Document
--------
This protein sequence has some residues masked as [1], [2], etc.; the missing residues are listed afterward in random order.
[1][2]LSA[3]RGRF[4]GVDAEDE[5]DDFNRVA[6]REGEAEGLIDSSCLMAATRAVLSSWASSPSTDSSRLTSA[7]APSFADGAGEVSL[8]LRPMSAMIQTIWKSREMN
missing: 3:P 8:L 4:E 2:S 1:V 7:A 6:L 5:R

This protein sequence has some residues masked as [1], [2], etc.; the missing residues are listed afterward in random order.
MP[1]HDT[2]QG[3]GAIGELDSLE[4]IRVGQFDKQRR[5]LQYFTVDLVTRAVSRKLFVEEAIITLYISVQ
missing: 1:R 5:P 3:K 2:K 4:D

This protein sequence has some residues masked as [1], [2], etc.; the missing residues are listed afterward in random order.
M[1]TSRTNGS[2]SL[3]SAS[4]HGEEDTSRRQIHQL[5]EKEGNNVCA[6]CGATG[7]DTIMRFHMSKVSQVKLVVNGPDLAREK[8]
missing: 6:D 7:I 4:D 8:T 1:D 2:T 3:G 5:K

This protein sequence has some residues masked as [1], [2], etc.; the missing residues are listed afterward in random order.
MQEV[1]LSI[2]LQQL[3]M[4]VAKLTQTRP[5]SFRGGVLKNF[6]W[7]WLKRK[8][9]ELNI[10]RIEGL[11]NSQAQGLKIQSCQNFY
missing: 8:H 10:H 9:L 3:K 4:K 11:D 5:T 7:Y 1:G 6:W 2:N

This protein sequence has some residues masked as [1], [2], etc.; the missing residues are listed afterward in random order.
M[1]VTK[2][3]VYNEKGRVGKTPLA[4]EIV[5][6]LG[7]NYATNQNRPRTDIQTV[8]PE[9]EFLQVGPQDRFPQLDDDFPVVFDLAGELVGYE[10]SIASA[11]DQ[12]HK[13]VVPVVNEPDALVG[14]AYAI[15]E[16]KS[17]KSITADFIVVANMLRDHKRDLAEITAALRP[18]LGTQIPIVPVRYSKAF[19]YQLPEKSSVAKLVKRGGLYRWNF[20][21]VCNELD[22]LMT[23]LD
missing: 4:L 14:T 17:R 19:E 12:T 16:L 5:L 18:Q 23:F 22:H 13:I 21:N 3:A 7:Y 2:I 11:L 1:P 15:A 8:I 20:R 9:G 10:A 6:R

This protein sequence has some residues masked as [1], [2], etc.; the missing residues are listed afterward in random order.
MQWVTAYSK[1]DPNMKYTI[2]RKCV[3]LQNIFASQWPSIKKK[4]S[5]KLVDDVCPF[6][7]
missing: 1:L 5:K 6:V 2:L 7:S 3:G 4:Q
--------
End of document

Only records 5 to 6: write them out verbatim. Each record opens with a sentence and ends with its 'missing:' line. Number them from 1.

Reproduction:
This protein sequence has some residues masked as [1], [2], etc.; the missing residues are listed afterward in random order.
M[1]VTK[2][3]VYNEKGRVGKTPLA[4]EIV[5][6]LG[7]NYATNQNRPRTDIQTV[8]PE[9]EFLQVGPQDRFPQLDDDFPVVFDLAGELVGYE[10]SIASA[11]DQ[12]HK[13]VVPVVNEPDALVG[14]AYAI[15]E[16]KS[17]KSITADFIVVANMLRDHKRDLAEITAALRP[18]LGTQIPIVPVRYSKAF[19]YQLPEKSSVAKLVKRGGLYRWNF[20][21]VCNELD[22]LMT[23]LD
missing: 4:L 14:T 17:R 19:E 12:T 16:L 5:L 18:Q 23:F 22:H 13:I 21:N 3:A 7:Y 2:I 11:L 1:P 15:A 8:I 20:R 9:G 10:A 6:R

This protein sequence has some residues masked as [1], [2], etc.; the missing residues are listed afterward in random order.
MQWVTAYSK[1]DPNMKYTI[2]RKCV[3]LQNIFASQWPSIKKK[4]S[5]KLVDDVCPF[6][7]
missing: 1:L 5:K 6:V 2:L 7:S 3:G 4:Q